This past Sunday, actor Russell Tovey, who plays the role of Kevin on the gay-themed show Looking on HBO, gave an interview to the British newspaper The Guardian in which he said,
“I feel like I could have been really effeminate, if I hadn’t gone to the school I went to. Where I felt like I had to toughen up. If I’d have been able to relax, prance around, sing in the street, I might be a different person now. I thank my dad for that, for not allowing me to go down that path. Because it’s probably given me the unique quality that people think I have.”1
Predictably, gay men who identify as effeminate seized on this quote as evidence of Tovey’s “femme-bashing.”
In today’s PC world, there’s lots of love and support for “sissy” boys. TV is full of them! (Ross the Intern, Brad Goreski, Chris Colfer’s character on Glee, Carson Kressley, Jack from Will & Grace, just to name a few.)
But where is the love for the “straight-acting” gay?
Shunned by his gay brothers for not being camp/bitchy enough, yet not accepted by straight society either because he doesn’t like sports, pleated Dockers or “bro”-ish behavior in general.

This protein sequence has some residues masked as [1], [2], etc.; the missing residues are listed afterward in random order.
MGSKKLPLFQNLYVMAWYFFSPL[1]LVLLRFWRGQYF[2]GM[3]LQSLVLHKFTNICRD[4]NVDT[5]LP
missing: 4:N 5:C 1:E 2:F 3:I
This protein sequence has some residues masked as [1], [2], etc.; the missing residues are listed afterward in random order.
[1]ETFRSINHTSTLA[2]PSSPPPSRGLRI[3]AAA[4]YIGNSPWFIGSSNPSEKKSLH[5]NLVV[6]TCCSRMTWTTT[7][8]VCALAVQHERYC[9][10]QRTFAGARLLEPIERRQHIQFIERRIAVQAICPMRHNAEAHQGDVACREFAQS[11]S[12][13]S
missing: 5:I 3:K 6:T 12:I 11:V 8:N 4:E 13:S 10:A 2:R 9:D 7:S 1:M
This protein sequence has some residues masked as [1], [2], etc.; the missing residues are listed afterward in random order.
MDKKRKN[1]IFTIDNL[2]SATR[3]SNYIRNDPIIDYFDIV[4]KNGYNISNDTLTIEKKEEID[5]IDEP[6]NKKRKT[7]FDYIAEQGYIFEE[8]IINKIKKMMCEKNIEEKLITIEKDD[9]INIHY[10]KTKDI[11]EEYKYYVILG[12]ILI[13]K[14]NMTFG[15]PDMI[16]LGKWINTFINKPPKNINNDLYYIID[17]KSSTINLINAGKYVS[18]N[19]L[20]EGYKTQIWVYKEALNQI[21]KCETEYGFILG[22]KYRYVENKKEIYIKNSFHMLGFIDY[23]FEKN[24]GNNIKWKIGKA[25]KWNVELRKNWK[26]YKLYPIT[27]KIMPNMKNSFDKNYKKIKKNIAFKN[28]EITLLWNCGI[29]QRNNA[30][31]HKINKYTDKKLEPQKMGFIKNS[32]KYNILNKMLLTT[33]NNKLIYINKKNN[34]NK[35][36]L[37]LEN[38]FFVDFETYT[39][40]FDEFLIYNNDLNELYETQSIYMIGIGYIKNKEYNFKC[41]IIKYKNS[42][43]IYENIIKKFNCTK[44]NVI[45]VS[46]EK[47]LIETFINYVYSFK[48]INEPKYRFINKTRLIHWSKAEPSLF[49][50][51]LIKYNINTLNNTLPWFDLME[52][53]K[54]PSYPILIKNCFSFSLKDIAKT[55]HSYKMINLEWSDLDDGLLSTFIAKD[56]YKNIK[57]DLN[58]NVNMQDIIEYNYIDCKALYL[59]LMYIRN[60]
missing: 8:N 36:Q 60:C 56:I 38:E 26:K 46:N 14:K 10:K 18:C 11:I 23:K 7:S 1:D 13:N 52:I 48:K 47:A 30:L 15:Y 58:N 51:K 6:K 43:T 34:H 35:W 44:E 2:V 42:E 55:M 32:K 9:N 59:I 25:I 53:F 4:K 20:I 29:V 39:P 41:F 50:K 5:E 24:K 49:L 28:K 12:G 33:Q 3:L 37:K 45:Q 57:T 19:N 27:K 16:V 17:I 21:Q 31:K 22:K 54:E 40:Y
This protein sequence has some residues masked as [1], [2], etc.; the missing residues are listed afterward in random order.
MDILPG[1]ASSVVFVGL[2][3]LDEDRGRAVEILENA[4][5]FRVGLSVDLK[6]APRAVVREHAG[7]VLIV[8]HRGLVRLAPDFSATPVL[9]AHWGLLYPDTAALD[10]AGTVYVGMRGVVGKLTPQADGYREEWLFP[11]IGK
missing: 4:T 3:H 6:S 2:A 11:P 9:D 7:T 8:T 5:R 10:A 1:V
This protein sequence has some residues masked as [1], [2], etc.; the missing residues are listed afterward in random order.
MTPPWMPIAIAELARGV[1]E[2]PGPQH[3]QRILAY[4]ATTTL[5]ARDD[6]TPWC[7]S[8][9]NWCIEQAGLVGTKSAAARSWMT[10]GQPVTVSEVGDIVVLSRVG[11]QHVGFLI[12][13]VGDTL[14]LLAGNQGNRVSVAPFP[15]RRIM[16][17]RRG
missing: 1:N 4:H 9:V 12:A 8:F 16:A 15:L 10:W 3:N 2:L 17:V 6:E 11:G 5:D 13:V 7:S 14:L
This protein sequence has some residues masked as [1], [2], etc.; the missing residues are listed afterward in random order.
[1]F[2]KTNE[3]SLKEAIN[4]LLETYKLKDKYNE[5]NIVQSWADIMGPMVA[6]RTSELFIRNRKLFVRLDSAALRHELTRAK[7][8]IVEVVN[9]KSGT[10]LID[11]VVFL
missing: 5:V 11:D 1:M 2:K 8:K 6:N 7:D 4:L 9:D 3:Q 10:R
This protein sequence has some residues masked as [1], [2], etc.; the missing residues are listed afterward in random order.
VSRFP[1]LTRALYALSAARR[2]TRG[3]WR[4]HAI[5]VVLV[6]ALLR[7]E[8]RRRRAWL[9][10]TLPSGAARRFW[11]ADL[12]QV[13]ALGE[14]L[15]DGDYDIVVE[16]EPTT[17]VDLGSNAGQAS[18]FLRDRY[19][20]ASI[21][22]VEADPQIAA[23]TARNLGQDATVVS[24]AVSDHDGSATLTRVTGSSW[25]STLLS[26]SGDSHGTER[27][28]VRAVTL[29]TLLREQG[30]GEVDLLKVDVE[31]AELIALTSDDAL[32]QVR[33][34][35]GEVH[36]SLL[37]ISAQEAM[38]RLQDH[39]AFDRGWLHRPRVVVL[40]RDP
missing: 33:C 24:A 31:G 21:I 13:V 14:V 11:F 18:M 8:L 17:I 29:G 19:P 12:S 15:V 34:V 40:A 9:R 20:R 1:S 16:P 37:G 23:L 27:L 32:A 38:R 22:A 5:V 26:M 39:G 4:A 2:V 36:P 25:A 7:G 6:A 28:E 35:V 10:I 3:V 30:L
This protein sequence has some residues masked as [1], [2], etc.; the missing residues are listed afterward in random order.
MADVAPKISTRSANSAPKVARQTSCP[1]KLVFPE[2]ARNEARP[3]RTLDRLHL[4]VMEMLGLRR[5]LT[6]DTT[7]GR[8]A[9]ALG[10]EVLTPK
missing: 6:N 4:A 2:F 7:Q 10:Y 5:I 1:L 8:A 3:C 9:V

Where’s the love for them?
I remember the first time I tried to get a gig as a comedian on Fire Island and was explicitly told by the club’s booker: “We only book drag queens.”
Is there no justice?!
It seems to me that the vast majority of gay men are, like myself, neither camp/bitchy enough to be drag queens nor muscular/handsome enough to be go-go dancers. Yet those are the only two alternatives offered to us.
Rather than attack Tovey for owning up to the circumstances that made him who he is (an unsympathetic father, being attacked by two men with a knife when he was a teenager), we should feel sympathy for him.
After all, it must be difficult not to do that Take That dance routine2 (like his character Kevin does on Looking), when you know you’re dying to.